Neutron activation analysis of concrete for cross-border nuclear security
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The dissolution of the Soviet Union coupled with the growing sophistication of international terror organizations has brought about a desire to ensure that a sound infrastructure exists to interdict smuggled nuclear material prior to leaving its country of origin. To combat the threat of nuclear trafficking, radiation portal monitors (RPMs) are deployed around the world to intercept illicit material while in transit by passively detecting gamma and neutron radiation. Portal monitors in some locations have reported abnormally high background counts. The higher background data has been attributed, in part, to the naturally occurring radioactive materials (NORM) in the concrete surrounding the portal monitors. Higher background increases the minimum detectable activity (MDA) and can ultimately lead to more material passing through the RPMs undetected. This work employed two different neutron activation analysis (NAA) methods for the purpose of developing a process to characterize the concrete surrounding the RPMs. Thermal neutron instrumental NAA (INAA) and fast NAA (FNAA) were conducted on six samples from three different composition concrete slabs. Comparator standards and quality control materials were used to help ensure that the methods were both precise and accurate. The combination of INAA and FNAA accounted for 84–100% of the total elemental composition of the samples. Knowing the composition of the concrete will allow RPM customers to choose suitable materials prior to installation, thereby increasing the ability of the monitors to detect radiological and nuclear materials.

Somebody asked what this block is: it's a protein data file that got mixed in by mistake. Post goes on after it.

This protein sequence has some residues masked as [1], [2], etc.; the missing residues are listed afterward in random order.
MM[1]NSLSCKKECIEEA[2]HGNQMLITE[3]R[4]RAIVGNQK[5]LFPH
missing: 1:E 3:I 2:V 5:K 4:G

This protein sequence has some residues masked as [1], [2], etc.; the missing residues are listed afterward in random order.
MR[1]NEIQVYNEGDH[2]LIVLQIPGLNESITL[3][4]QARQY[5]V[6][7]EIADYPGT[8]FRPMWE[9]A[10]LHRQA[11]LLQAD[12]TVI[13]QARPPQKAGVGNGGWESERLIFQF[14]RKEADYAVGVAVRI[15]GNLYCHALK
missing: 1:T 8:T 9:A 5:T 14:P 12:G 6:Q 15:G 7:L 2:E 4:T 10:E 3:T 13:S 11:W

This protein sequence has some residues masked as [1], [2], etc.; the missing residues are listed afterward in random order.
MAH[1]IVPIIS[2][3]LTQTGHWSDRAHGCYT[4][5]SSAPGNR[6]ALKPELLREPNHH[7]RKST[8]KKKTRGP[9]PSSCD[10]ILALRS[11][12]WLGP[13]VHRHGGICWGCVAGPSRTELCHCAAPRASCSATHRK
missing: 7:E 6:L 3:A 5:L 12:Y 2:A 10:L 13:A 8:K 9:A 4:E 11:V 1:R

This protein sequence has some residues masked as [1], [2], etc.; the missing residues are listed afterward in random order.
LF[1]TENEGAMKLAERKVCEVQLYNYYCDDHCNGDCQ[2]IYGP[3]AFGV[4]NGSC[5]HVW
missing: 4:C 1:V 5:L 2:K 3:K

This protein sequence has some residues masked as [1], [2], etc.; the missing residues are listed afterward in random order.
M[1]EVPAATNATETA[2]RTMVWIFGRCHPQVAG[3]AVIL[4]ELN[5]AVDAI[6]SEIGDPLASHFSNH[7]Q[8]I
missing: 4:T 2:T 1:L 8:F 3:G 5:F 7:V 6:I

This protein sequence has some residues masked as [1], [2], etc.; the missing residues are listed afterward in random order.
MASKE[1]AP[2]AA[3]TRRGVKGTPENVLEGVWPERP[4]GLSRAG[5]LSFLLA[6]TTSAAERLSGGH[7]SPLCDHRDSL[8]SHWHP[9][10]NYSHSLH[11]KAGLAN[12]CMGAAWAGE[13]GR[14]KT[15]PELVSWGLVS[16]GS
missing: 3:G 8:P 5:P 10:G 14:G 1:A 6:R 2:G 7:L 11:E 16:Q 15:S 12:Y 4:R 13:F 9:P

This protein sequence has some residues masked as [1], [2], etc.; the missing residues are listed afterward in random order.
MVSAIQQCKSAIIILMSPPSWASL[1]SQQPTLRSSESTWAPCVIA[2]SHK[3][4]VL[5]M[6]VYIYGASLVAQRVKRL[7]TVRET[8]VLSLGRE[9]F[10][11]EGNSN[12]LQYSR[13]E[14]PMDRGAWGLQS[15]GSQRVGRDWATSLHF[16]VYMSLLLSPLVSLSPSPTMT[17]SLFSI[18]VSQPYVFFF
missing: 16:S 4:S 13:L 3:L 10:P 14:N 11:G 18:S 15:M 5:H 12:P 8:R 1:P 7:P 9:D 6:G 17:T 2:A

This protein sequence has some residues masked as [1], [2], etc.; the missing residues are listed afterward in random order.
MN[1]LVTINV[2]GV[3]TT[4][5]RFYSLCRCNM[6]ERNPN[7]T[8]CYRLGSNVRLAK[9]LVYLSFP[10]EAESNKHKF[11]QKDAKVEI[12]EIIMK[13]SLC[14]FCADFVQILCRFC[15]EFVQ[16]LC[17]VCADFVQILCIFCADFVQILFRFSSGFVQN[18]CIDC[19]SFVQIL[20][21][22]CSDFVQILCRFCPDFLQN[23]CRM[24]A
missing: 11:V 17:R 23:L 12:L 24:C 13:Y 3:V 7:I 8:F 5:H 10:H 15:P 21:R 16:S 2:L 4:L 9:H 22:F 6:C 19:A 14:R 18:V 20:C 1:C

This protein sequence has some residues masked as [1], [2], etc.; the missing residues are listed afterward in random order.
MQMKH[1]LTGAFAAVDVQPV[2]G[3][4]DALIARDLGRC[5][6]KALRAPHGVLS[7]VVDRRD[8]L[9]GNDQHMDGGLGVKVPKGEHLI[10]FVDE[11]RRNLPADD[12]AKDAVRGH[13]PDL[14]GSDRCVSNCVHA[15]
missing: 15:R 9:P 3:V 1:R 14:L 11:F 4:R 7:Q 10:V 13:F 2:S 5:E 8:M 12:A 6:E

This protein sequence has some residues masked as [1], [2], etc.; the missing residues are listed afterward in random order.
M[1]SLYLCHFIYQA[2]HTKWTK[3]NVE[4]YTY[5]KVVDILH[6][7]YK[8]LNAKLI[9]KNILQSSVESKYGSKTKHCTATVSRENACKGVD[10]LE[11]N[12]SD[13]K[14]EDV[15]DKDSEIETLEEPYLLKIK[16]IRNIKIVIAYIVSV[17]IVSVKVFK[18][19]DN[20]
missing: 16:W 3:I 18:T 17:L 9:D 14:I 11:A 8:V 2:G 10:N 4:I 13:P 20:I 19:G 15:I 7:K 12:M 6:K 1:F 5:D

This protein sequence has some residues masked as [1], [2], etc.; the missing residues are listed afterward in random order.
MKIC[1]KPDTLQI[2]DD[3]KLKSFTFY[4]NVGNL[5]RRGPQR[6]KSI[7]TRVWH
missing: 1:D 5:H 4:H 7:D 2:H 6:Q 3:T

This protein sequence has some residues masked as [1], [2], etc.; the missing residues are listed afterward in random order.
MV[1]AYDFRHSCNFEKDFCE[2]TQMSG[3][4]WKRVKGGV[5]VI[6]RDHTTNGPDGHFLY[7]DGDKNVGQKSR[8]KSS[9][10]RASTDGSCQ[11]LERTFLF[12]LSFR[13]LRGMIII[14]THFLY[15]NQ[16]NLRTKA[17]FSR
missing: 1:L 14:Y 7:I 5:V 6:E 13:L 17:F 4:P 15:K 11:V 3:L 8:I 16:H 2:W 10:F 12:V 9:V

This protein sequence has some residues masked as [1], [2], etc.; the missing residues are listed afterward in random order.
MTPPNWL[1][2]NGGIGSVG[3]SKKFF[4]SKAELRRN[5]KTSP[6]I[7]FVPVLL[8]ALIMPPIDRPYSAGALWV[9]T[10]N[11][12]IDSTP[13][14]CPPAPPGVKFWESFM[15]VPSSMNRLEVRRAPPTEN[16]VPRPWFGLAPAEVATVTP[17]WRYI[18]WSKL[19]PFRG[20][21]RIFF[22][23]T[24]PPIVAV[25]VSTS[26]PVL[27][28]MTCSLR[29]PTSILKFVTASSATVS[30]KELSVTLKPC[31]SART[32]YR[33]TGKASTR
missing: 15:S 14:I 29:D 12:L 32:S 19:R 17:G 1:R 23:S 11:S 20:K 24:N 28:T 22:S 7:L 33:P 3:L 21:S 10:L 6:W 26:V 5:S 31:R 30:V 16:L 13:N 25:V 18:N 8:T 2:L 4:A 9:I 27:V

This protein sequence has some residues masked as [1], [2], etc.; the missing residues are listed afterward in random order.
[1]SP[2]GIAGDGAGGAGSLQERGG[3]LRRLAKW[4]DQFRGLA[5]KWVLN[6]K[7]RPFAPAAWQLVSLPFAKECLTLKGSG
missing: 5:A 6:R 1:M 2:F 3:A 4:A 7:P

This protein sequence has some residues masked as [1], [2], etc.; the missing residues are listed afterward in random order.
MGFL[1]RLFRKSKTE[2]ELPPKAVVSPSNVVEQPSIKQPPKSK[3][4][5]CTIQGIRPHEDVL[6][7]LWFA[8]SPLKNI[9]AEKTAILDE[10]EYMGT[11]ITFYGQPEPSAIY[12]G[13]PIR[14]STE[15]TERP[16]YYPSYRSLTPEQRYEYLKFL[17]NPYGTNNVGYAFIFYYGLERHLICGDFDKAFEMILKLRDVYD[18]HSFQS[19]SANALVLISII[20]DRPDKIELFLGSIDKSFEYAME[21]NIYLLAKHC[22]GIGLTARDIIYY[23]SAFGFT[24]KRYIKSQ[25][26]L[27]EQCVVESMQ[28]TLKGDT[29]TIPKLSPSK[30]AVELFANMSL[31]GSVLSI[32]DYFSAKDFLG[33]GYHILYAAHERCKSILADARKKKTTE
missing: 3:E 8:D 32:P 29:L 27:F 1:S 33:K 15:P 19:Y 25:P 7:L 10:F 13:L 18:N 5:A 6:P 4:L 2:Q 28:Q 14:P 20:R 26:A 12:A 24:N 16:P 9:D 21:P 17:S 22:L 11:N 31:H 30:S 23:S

KeywordsSmuggling Border security Nuclear security Instrumental neutron activation analysis Fast neutron activation analysis Concrete composition
The authors wish to acknowledge Michael Raulerson of the CCCA who performed the INAA and FNAA work described in this paper.
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